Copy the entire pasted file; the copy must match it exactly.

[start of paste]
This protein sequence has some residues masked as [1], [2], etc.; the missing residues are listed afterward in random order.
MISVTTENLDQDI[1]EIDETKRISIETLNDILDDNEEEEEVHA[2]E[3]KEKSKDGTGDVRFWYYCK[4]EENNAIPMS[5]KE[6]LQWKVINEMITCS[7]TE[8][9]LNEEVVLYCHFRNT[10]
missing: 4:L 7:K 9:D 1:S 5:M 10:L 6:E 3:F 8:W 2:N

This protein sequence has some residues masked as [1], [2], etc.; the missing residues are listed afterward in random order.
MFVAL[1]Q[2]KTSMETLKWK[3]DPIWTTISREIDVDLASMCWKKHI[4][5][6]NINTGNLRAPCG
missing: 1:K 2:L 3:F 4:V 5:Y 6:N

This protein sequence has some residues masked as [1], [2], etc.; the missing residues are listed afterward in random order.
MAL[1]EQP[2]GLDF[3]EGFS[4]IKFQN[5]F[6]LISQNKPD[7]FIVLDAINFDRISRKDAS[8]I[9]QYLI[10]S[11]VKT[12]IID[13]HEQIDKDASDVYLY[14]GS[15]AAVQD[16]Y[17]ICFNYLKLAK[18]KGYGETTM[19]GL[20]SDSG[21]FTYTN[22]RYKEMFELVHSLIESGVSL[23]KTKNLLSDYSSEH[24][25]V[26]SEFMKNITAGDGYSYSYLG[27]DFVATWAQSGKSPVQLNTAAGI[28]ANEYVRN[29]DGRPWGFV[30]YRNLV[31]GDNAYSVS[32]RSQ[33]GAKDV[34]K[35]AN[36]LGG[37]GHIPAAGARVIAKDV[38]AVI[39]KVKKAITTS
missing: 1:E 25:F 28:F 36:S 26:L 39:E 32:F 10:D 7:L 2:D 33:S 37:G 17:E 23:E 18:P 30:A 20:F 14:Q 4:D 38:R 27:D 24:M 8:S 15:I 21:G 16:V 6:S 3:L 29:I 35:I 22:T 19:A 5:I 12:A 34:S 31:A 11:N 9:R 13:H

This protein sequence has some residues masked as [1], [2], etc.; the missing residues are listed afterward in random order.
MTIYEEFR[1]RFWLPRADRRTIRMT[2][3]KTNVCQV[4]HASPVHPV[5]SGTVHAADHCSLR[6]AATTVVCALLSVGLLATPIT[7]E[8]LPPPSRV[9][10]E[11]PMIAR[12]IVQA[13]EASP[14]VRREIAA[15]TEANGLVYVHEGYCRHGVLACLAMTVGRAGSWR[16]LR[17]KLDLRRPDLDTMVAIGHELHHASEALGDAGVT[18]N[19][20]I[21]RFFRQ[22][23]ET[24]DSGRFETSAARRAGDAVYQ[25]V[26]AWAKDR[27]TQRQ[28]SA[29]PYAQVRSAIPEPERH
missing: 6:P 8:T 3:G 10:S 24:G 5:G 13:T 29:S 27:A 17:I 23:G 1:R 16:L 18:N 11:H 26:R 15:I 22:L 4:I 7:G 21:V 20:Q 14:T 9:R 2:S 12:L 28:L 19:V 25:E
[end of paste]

This protein sequence has some residues masked as [1], [2], etc.; the missing residues are listed afterward in random order.
MISVTTENLDQDI[1]EIDETKRISIETLNDILDDNEEEEEVHA[2]E[3]KEKSKDGTGDVRFWYYCK[4]EENNAIPMS[5]KE[6]LQWKVINEMITCS[7]TE[8][9]LNEEVVLYCHFRNT[10]
missing: 4:L 7:K 9:D 1:S 5:M 10:L 6:E 3:F 8:W 2:N

This protein sequence has some residues masked as [1], [2], etc.; the missing residues are listed afterward in random order.
MFVAL[1]Q[2]KTSMETLKWK[3]DPIWTTISREIDVDLASMCWKKHI[4][5][6]NINTGNLRAPCG
missing: 1:K 2:L 3:F 4:V 5:Y 6:N

This protein sequence has some residues masked as [1], [2], etc.; the missing residues are listed afterward in random order.
MAL[1]EQP[2]GLDF[3]EGFS[4]IKFQN[5]F[6]LISQNKPD[7]FIVLDAINFDRISRKDAS[8]I[9]QYLI[10]S[11]VKT[12]IID[13]HEQIDKDASDVYLY[14]GS[15]AAVQD[16]Y[17]ICFNYLKLAK[18]KGYGETTM[19]GL[20]SDSG[21]FTYTN[22]RYKEMFELVHSLIESGVSL[23]KTKNLLSDYSSEH[24][25]V[26]SEFMKNITAGDGYSYSYLG[27]DFVATWAQSGKSPVQLNTAAGI[28]ANEYVRN[29]DGRPWGFV[30]YRNLV[31]GDNAYSVS[32]RSQ[33]GAKDV[34]K[35]AN[36]LGG[37]GHIPAAGARVIAKDV[38]AVI[39]KVKKAITTS
missing: 1:E 25:F 28:F 36:S 26:L 39:E 32:F 10:D 7:L 2:D 33:S 37:G 17:E 23:E 18:P 30:A 20:F 14:Q 4:D 38:R 27:D 24:M 8:S 15:I 21:G 16:V 6:S 3:L 29:I 35:I 22:T 19:A 5:I 12:A 34:S 31:A 11:N 9:R 13:H

This protein sequence has some residues masked as [1], [2], etc.; the missing residues are listed afterward in random order.
MTIYEEFR[1]RFWLPRADRRTIRMT[2][3]KTNVCQV[4]HASPVHPV[5]SGTVHAADHCSLR[6]AATTVVCALLSVGLLATPIT[7]E[8]LPPPSRV[9][10]E[11]PMIAR[12]IVQA[13]EASP[14]VRREIAA[15]TEANGLVYVHEGYCRHGVLACLAMTVGRAGSWR[16]LR[17]KLDLRRPDLDTMVAIGHELHHASEALGDAGVT[18]N[19][20]I[21]RFFRQ[22][23]ET[24]DSGRFETSAARRAGDAVYQ[25]V[26]AWAKDR[27]TQRQ[28]SA[29]PYAQVRSAIPEPERH
missing: 6:P 8:T 3:G 10:S 24:G 5:G 13:T 29:S 27:A 17:I 23:G 1:R 16:L 18:N 11:H 26:R 15:I 22:L 4:I 7:G 21:V 20:Q 14:T 9:R 2:S 12:L 28:L 19:V 25:E